Video First Self-Driving Truck Debuts on European Highways

The first automated semi-trailer truck started its maiden voyage Friday, Oct. 2, on a European highway. The Daimler truck called 'Actros' is the first potentially mass-produced truck whose driver will be required only to monitor the situation, similar to the role of an airline captain while the plane is in autopilot mode. VOA’s George Putic reports.

Video Nano-tech Filter Cleans Dirty Water

Access to clean water is a problem for hundreds of millions of people around the world. Now, a scientist and chemical engineer in Tanzania (in East Africa) is working to change that by creating an innovative water filter that makes dirty water safe. VOA’s Deborah Block has the story.

Video Demand Rising for Organic Produce in Cambodia

In Cambodia, where rice has long been the main cash crop, farmers are being encouraged to turn to vegetables to satisfy the growing demand for locally produced organic farm products. Daniel de Carteret has more from Phnom Penh.

Video Migrant Influx Costs Europe, But Economy Could Benefit

The influx of hundreds of thousands of refugees and migrants is testing Europe’s ability to respond – especially in the poorer Balkan states. But some analysts argue that Europe will benefit by welcoming the huge numbers of young people – many of them well educated and willing to work. Henry Ridgwell reports from London.

Video Botanists Grow Furniture, with Pruning Shears

For something a bit out of the ordinary to furnish your home, why not consider wooden chairs, crafted by nature, with a little help from some British botanists with an eye for design. VOA’s Jessica Berman reports.

Video New Fabric Helps Fight Dust-Related Allergies

Many people around the world suffer from dust-related allergies, caused mainly by tiny mites that live in bed linen. Polish scientists report they have successfully tested a fabric that is impenetrable to the microscopic creatures. VOA’s George Putic has more.

Video Burkina Faso's Economy Deeply Affected by Political Turmoil

Political turmoil in Burkina Faso over the past year has taken a toll on the economy. The transitional government is reporting nearly $70 million in losses in the ten days that followed a short-lived coup by members of the presidential guard earlier this month. The crisis shut businesses and workers went on strike. With elections on the horizon, Emilie Iob reports on what a return to political stability can do for the country's economic recovery.

Video Fleeing Violence, Some Syrians Find Refuge in Irbil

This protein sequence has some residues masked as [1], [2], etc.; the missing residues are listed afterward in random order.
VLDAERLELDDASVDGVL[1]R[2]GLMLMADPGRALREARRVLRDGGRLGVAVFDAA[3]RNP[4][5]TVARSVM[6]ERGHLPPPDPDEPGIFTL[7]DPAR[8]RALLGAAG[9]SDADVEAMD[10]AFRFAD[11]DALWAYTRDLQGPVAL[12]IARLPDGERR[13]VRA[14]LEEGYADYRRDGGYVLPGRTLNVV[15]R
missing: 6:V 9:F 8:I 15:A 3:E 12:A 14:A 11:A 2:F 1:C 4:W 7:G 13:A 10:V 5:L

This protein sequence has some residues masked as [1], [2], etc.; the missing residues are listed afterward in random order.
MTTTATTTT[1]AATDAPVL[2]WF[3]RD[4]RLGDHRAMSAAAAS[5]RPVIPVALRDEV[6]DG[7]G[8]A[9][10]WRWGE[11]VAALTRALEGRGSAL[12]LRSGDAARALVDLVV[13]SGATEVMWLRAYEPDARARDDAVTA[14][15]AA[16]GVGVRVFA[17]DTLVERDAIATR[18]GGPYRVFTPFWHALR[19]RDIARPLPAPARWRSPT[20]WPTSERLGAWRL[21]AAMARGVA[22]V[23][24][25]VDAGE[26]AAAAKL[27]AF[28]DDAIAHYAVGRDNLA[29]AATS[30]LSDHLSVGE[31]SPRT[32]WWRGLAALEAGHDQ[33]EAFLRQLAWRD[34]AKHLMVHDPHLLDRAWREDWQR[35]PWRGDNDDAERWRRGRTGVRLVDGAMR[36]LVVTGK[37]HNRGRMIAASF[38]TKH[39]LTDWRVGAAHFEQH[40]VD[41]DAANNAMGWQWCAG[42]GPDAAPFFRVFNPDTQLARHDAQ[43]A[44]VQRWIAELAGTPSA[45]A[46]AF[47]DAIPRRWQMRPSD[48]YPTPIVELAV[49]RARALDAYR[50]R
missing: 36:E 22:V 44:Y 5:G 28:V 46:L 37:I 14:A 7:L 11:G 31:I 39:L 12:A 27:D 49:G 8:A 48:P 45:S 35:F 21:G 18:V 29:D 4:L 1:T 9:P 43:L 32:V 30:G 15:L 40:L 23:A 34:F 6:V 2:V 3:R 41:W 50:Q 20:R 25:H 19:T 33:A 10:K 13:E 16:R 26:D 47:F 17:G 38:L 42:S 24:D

As Syrians continue to flee their country’s unrest to seek new lives in safer places, VOA Persian Service reporter Shepol Abbassi visited Irbil, where a number Syrians have taken refuge. During the religious holidy of Eid al-Adha, the city largely shut down, as temperatures soared. Amy Katz narrates his report.

Video Nigeria’s Wecyclers Work for Reusable Future in Lagos

The streets and lagoons of Africa's largest city - Lagos, Nigeria - are often clogged with trash, almost none of which gets recycled. One company is trying to change that. Chris Stein reports for VOA from Lagos.

Video Sketch Artist Helps Catch Criminals, Gives a Face to Deceased

Police often face the problem of trying to find a crime suspect based on general descriptions that could fit hundreds of people in the vicinity of the crime. In these cases, an artist can use information from witnesses to sketch a likeness that police can show the public via newspapers and television. But, as VOA’s Greg Flakus reports from Houston, such sketches can also help bring back faces of the dead.

Video Thailand Set to Build China-like Internet Firewall

Thai authorities are planning to tighten control over the Internet, creating a single international access point so they can better monitor content. VOA Correspondent Steve Herman reports from Bangkok on what is being called Thailand’s own "Great Firewall."

Video Croatian Town’s War History Evokes Empathy for Migrants

As thousands of Afghanistan, Iraqi and Syrian migrants pass through Croatia, locals are reminded of their own experiences with war and refugees in the 1990s. VOA's Daniel Schearf reports from the town of Vukovar, where wartime scars still are visible today.

Video Long Drought Affecting California’s Sequoias

California is suffering under a historic four-year drought and scientists say even the state's famed sequoia trees are feeling the pain. The National Park Service has started detailed research to see how it can help the oldest living things on earth survive. VOA’s George Putic reports.

VOA Blogs